My Ideal Telescope

© Brooke Clarke, 2005


This is a scope for remote only use although some provision needs to be made for local alignment and testing.  It is intended for use with remote computer control and imaging my means of a Silicon based imager, uncooled TV camera, cooled TV camera, uncooled astronomical camera or cooled astronomical camera.

Design Features

Wavelength Range

The human eye can see light in the 400 to 700 nm range with peak sensitivity in the greens,, maybe 550 nm).  Silicon based imaging chips have a sensitivity curve that covers 400 nm to 1100 nm with a peak around 700 nm.  Most telescopes have been designed for eyepiece viewing and so have an optical system that works in the 400 to 700 nm range.  The more expensive scopes do a better job of this than the lower cost scopes.

If the 700 nm and longer wavelengths are filtered out then an optical system using one or more lens elements will be able to focus, but a lot of photons have been taken away decreasing the sensivity of the socpe.  Also a multi spectral analysis will be lacking in the near IR range.

To make a lens that will focus light in the 400 to 1100 nm range all in one plane is extremely difficult both in terms of design and manufacture (very expensive).  But mirrors with the proper coatings will reflect light over this range without a problem, so a scope design that uses all reflecting elements will cover the wavelength range.  Common scope optical systems that are made this way are the Newtonian and Cassegrain.

f Number & Image Size

When using an imaging chip it's important that the image size of a star is about the same size as a pixel where the seeing is as good as it's going to get.  If a star image is spread across more than one pixel then the sensitivity is reduced.  If a pixel is much smaller than a star image then resolution suffers.  For poorer seeing conditions caused by the atmosphere the camera should have the ability to do binning like 2x2 or 3x3 etc. 

Since the primary focus image size is about the same as the f number the scope should have a small f number without adding a focal reducer (that has a lens).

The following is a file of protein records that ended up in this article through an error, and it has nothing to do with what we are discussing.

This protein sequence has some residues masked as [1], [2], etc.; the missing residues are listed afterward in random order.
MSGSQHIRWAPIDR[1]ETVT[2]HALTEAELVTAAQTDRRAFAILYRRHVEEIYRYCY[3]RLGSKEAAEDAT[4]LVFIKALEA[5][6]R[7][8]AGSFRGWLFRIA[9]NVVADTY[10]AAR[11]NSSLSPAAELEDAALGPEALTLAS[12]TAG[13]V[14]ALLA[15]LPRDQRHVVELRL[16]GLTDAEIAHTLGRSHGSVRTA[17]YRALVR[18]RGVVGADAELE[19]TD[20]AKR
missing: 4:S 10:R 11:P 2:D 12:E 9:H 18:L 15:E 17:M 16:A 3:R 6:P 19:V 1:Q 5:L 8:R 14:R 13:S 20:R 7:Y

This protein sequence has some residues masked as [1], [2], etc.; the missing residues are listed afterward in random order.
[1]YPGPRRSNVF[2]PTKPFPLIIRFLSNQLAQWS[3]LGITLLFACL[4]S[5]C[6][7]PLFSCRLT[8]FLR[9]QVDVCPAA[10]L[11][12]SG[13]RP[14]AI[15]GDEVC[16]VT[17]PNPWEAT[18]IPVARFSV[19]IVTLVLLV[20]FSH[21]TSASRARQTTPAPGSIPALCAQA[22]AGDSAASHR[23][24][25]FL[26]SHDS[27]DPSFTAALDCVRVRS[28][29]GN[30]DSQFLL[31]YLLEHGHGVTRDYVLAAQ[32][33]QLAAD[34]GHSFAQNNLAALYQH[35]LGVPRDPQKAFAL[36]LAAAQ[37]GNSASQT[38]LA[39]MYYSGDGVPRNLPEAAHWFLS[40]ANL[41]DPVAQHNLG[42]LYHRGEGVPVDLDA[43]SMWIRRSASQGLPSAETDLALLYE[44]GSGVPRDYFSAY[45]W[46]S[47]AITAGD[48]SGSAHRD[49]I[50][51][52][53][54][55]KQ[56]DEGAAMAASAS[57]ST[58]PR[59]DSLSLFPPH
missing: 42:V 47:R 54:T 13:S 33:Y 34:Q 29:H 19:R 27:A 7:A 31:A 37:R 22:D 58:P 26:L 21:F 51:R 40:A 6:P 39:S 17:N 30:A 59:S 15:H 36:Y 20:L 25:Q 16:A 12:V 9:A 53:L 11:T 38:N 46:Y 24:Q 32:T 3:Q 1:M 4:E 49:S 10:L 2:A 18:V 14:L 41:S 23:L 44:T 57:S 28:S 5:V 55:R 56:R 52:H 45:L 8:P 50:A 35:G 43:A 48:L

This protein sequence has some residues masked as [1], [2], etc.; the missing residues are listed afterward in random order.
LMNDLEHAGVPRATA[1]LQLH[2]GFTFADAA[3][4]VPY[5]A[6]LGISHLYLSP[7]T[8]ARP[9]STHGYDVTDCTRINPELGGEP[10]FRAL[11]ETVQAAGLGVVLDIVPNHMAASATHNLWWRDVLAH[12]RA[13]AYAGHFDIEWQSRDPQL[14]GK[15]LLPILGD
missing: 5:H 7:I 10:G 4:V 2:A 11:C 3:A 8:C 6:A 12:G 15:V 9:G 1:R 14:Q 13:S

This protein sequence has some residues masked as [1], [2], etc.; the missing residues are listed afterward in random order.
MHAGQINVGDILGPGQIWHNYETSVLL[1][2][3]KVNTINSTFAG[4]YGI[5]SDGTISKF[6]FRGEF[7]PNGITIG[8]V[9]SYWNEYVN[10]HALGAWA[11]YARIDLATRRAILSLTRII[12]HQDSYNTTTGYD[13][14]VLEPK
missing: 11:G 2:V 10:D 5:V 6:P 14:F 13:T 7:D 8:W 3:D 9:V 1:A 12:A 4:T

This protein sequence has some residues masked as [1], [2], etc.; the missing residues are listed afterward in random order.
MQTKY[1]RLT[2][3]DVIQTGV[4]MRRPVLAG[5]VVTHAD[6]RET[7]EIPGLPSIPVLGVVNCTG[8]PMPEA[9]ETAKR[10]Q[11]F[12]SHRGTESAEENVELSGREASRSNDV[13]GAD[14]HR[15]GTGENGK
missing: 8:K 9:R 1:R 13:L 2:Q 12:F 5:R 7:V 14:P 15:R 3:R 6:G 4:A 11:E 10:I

Az-El or RA-Dec

To support satellite tracking and terrestrial use (Az-El) or astronomy (RA-Dec) the mount should be convertible by means of installing a wedge.  The scope should not have to be "flipped" like a German Equatorial.

Fixed Scope Position

When a digital camera is added to the scope there are a lot of wires and cables that get tangled as the scope moves.  To avoid this problem and also to avoid optical problems caused by the changing scope orientation, like mirror flop, the scope should be held in a fixed position.  Where in the sky it's looking should be controlled by computer controlled mirrors.  For example if the scope was pointing straight up a flat mirror at 45 degrees would allow the scope to look at any azimuth in a level plane and the rotation could be on a continuous basis, i.e. like turning clockwise without any stops.  If now a second mirror at 45 degrees is added turning on a horizontal axis this mirror would allow viewing in a continuous vertical circle. 

If the above scope was put on a wedge so that the main scope was pointing at the North Celestial pole then the movements would correspond to RA and Dec.

Weather Proof

This mount - scope combination could be made weather proof thus allowing the scope to be on a permanent pier that's outside all the time.

Self Contained Dome

The purpose of a dome is to shield the scope from the radiant heat loss to a black sky.  This heat loss causes the scope to cool below the dew point and then there's a dew problem.  The scope could have shields built in that would act like a dome.

Sun Filter

The mount should have a way to know if the scope is aimed at or near the Sun and when it is insert a filter in the light path.

Back to Brooke's Astronomy, Binocular, Astronomical CCDHome page

This is the  time this page has been accessed since 24 Jan. 2005.